Sardinia, Diving at Isola dei Cavoli

Since the beginning of this trip I have looked forward to scuba diving somewhere hot and sunny, with clear waters. It has taken an age but finally we took the plunge and got our first couple of dives in the bag. These dives were at the south east corner of Sardinia, around an island called Isola dei Cavoli, and we dived with an outfit called Archeo Divers who were based out of the local port. 

Now I’m normally a British diver, I dive in seas and quarries with poor visibility, but often amazing wrecks…when you can see them! As well as this I’m used to being kitted up to the max; drysuit, wing, twinset, stage (if needed), dsmb, torches, back ups of everything. By the time you are at the waters edge you look three times your size, whilst weighing a ton, all the time being thrown around by the waves and British weather, until your stomach has churned enough to allow you to projectile vomit your breakfast over anyone unfortunate enough to be in the vicinity. Honestly, I have been sat on a boat, covered in my own sick, just waiting to get in the water, it is literally that fun. Although for some reason I really enjoy it, and it is fair to say that today was a little different.

All smiles on the boat!

The sun was shining, the small amount of kit needed, a thin wet suit and we were ready to go. It all seemed very civilised. We left the port and you could see through the water to the bottom, just diving the port would beat a few zero visibility dives in the UK. It was a twenty minute rib ride out to the site and no sooner had we arrived we kitted up. A lot of this was new to Jess who was on her first warm water dive, first rib dive and so on, so I think she was thinking through the processes way more than me, and she admitted that the much of the first dive was spent getting comfortable, and back in the swing of diving, whereas I just kept an eye on her (she was diving well) and enjoyed the diving.

Jess putting her training to good use!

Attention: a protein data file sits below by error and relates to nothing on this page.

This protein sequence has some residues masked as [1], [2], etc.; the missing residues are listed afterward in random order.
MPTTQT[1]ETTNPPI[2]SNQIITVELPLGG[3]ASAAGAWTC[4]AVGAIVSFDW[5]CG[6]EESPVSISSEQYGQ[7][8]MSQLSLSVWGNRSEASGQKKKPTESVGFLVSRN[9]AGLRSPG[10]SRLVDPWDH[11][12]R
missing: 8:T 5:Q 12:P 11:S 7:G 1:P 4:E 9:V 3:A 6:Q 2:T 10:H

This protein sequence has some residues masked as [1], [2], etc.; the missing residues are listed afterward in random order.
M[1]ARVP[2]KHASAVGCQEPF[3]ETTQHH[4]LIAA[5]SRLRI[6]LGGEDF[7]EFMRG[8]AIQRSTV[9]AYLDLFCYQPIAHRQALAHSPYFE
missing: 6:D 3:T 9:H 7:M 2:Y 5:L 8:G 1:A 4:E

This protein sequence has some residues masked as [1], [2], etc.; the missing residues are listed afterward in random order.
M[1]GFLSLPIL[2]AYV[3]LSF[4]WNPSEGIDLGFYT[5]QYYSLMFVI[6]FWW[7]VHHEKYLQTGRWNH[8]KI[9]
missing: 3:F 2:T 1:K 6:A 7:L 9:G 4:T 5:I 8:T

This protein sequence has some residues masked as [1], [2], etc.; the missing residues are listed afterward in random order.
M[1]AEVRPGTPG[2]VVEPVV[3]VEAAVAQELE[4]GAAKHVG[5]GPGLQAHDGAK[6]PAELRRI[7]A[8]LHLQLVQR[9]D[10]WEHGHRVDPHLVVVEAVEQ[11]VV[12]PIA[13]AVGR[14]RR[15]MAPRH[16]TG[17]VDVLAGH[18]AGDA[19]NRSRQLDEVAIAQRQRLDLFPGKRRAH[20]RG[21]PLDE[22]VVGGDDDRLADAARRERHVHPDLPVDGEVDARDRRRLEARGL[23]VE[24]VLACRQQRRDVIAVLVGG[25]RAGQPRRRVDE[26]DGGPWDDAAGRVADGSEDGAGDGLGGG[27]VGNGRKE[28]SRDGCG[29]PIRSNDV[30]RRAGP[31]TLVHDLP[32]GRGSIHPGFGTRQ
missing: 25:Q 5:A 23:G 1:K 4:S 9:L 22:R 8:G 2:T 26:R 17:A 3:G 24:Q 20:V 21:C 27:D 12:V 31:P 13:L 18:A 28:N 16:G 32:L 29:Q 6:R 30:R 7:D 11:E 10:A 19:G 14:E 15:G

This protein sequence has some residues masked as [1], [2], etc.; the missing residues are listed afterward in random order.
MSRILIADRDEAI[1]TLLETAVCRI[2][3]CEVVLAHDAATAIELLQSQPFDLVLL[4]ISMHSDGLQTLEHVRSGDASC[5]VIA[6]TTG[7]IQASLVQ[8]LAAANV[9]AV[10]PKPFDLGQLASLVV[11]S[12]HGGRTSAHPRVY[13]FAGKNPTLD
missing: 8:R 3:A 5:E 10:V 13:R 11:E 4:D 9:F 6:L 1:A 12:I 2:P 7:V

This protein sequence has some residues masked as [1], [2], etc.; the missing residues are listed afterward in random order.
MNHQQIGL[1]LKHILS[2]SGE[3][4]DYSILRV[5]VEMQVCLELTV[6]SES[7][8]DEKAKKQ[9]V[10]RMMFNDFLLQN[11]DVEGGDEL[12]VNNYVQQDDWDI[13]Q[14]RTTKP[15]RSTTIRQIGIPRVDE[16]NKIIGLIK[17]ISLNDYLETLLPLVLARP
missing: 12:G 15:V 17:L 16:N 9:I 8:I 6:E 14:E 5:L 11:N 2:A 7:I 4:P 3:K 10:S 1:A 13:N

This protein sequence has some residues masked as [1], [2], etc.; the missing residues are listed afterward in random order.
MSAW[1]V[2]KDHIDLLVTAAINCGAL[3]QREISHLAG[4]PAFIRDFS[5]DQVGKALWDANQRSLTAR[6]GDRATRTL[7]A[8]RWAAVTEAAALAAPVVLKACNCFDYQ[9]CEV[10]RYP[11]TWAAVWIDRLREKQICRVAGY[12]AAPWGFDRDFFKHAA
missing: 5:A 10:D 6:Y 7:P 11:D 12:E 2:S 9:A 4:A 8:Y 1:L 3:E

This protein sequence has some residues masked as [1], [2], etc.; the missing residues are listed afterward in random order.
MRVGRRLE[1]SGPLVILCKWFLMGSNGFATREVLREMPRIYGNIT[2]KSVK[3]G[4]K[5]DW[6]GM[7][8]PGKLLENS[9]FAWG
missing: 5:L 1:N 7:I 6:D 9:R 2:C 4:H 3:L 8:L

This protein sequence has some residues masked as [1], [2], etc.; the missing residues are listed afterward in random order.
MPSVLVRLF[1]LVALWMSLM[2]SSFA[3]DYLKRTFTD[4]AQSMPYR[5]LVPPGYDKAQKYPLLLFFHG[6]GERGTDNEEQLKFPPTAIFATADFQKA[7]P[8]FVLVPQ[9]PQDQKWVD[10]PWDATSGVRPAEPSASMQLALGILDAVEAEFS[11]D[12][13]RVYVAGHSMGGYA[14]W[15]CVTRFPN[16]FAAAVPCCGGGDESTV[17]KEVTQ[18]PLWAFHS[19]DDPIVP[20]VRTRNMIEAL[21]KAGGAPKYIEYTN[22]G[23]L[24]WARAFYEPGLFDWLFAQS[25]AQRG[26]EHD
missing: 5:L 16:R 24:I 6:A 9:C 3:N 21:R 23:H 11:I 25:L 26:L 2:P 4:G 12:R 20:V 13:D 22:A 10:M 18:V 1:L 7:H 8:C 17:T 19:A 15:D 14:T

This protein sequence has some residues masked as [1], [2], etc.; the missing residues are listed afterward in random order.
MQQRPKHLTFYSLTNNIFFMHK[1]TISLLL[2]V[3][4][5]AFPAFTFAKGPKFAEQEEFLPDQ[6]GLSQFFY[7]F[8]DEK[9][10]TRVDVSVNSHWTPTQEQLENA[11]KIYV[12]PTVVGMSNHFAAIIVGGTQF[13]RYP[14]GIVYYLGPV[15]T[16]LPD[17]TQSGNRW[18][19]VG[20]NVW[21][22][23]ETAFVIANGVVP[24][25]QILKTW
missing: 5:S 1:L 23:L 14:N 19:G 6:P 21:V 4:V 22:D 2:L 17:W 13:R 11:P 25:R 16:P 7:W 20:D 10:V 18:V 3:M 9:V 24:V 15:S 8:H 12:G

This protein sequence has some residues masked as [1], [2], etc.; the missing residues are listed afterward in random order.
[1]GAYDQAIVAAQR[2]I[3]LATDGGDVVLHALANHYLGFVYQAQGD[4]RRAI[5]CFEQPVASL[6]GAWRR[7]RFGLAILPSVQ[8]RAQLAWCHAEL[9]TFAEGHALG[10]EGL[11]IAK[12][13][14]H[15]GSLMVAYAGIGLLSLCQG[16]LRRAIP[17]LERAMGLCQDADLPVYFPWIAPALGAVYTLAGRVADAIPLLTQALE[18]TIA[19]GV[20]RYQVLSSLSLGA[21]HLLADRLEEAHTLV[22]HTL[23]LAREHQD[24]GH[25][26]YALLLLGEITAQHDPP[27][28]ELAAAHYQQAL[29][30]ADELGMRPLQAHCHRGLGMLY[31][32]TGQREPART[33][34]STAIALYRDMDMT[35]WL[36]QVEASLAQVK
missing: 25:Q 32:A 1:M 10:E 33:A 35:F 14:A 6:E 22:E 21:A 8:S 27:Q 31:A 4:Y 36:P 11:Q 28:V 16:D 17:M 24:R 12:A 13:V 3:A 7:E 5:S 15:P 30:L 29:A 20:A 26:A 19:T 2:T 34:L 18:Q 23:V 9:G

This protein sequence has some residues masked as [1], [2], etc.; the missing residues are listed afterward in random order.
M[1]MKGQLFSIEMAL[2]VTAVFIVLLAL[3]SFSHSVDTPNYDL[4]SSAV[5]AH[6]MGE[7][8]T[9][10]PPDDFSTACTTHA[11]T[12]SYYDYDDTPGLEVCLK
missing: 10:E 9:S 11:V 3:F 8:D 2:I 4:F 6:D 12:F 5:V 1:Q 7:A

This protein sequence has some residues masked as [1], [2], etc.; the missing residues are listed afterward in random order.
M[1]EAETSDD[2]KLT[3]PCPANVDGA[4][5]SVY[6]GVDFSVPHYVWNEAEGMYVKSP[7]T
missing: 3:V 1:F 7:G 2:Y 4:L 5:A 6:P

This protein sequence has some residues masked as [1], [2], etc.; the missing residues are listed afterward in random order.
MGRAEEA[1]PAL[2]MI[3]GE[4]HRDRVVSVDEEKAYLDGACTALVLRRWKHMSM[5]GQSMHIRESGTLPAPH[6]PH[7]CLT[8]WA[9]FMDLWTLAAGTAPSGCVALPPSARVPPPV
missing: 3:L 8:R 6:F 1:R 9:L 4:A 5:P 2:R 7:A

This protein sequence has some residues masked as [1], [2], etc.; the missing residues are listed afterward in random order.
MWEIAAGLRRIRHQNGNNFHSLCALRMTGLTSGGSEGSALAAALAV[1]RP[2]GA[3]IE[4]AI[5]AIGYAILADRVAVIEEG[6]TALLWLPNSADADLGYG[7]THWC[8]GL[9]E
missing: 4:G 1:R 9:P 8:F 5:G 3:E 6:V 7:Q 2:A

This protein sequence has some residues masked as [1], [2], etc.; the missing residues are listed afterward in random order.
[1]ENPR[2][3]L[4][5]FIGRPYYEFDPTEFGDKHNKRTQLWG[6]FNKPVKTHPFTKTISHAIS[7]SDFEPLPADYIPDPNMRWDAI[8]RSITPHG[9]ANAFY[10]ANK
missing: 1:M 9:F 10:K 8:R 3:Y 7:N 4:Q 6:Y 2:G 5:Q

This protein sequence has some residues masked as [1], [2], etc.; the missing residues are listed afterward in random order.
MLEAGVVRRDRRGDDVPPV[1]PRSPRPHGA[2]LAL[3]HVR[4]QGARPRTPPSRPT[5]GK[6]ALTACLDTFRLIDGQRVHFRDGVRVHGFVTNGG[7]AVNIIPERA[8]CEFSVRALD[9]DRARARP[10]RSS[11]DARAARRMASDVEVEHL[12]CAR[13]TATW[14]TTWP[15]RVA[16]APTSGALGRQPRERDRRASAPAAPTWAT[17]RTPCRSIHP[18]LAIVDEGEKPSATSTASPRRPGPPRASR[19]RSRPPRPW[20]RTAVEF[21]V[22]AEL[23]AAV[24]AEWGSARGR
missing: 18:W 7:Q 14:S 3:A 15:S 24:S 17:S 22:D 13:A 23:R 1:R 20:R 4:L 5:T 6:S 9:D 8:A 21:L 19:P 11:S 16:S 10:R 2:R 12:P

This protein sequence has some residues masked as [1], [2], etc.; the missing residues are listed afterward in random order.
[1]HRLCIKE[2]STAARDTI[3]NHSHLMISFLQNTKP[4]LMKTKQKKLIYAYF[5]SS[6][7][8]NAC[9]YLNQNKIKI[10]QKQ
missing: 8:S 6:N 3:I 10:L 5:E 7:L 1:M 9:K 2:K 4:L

I’m predominantly a wreck diver, it’s not often I dive plants, rocks and fish. I usually find that wrecks are good artificial reefs and therefore you get the best of both worlds, so today was a change of pace, from rust to biology. The two dives were pretty similar to each other and both were 45-50 minutes long. My marine biology is terrible, so if I have named a fish one thing it might be another, I need to get better at this!!

On the dives we saw a few large grouper fish, one I managed to get pretty close to, and he seemed happy to let me be there, it’s great to be in such close vicinity to nature. We saw shoals of tunas, all I could think of was tin cans when I saw them. On the first dive we swam through a small cavern, that was a great change of pace to the boulders strewn all around, these also often give great photo opportunities, although there was a similar smaller one on the second dive that we did not go in, which was a shame as it looked interesting, I suppose this is the problem with guided diving you loose the freedom of being by yourselves and exploring where you choose. Towards the end of the first dive I saw a small group of barracudas, although again, I was way behind the group and so left them to catch up with the others. 

Exiting the cavern on the first dive

There was a fantastic rock feature that looked like the bow of a boat, it was beautiful, and above it the rock curved upwards from the edges in strips to a centre point like a marquee, this was a fantastic natural sculpture. Towards the end of both dives I went micro and stopped looking at the massively clear views all around. I haven’t a clue what I saw, although within the plant life I could see small creatures and small fish going about normal life until my ugly mask covered face closed in and forced them to freeze, I half imagined the scene in Finding Nemo, when Nemo sees the diver for the first time and freaks. Half the time on these dives I felt like I was in a fish tank as walls of fish were everywhere.

Exiting a cavern on the second dive

All in all, everything was different to my normal days diving. It was a much more relaxed affair, and easier. Although in all honesty, I missed seeing a bit of rust and maybe even a bit of the technical side of diving, this all seemed to easy, maybe a little bit of suffering makes everything more worthwhile. Although once I’m back in cold waters, I’m sure I will retract these thoughts and wish life was as relaxing and nice as this! Hope you enjoy the photos! 

Big far gruber fish
Me enjoying some warm water diving
The bow end of the rock
Saw this little dude hiding as everyone else swam past, let me pretty close for a picture
Feeling a bit cold at the end of the dive
Entering a small cavern
One of the best things to see on either dive, this fantastic rock formation that looks like a ship!


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